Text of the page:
Whitman's full aesthetic achievement is still undervalued and misunderstood. He is the greatest artist his nation has brought forth. Indeed, no comparable figure in the arts has emerged in the last 400 years in the Americas: North, Central, South, or the Caribbean. His six major poems: "Song of Myself," "The Sleepers," "Crossing Brooklyn Ferry," and the triad of elegies: "Out of the Cradle Endlessly Rocking," "As I Ebb'd with the Ocean of Life," and "When Lilacs Last in the Dooryard Bloom'd" have their peer only in Milton's "Paradise Lost," in Bach's endless fecundity, in the glory of Michelangelo's Sistine ceiling -- baroque masters of sublimity. To call Whitman, at his strongest, baroque must seem at first paradoxical for a poet who professes to chant "Spontaneous Me," but Whitman is no improviser. His artistry reflects conscious study of his precursors in the language, despite his American nationalist ambivalence toward British tradition.
Whitman restores the primal androgyne "Adam early in the morning." He is our Vedas, our Bhagavad-Gita, our Sutras -- and also our Zohar, an esotericist of extraordinary originality. Emerson was Elijah or John the Baptist to Whitman's American Christ. Is not Walt as enigmatic, elusive, evasive, fascinating as the Jesus of Mark's Gospel? Whitman self-published "Leaves of Grass" and sent it unsolicited to Emerson, who responded to the brash and canny self-promoter on 21 July, 1855, that it was -- as a century-and-a-half later it still is -- "the most extraordinary piece of wit & wisdom that America has yet contributed." Emerson continued, "I am very happy in reading it, as great power makes us happy. . . . I give you joy of your free & brave thought. I have great joy in it. I find incomparable things said incomparably well, as they must be. . . . I rubbed my eyes a little to see if this sunbeam were no illusion; but the solid sense of the book is a sober certainty. It has the best merits, namely, of fortifying and encouraging." Emerson invented the American Religion; Whitman incarnated it.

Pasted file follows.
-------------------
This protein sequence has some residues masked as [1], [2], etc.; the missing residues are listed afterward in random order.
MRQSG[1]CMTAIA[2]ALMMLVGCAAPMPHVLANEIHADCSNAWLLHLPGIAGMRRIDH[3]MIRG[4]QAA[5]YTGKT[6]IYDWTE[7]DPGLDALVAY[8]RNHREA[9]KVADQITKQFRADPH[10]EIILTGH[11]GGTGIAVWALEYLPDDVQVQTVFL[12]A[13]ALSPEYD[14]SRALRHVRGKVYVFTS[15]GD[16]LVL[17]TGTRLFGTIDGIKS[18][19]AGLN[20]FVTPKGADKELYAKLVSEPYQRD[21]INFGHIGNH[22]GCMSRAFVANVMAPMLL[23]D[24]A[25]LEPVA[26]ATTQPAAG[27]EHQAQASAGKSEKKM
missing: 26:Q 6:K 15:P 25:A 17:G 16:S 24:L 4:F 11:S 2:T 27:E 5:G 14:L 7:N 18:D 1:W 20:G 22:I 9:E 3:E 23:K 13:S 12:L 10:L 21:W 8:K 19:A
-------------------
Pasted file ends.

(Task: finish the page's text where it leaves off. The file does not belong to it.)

Emerson showed his own wit and wisdom in commending Whitman for wit and wisdom rather than for exuberance and democracy. As our greatest American poet, Whitman is the supreme Formalist, though "Formalist poetry" is a redundancy. His art is nuance, delicacy, inventiveness, intricate matching of sound to sense. All poetic form, however newfangled, is necessarily metaphoric, a substitution of figurative for literal. And no poet makes it as impossible for us to know what is figurative and what is literal as Whitman.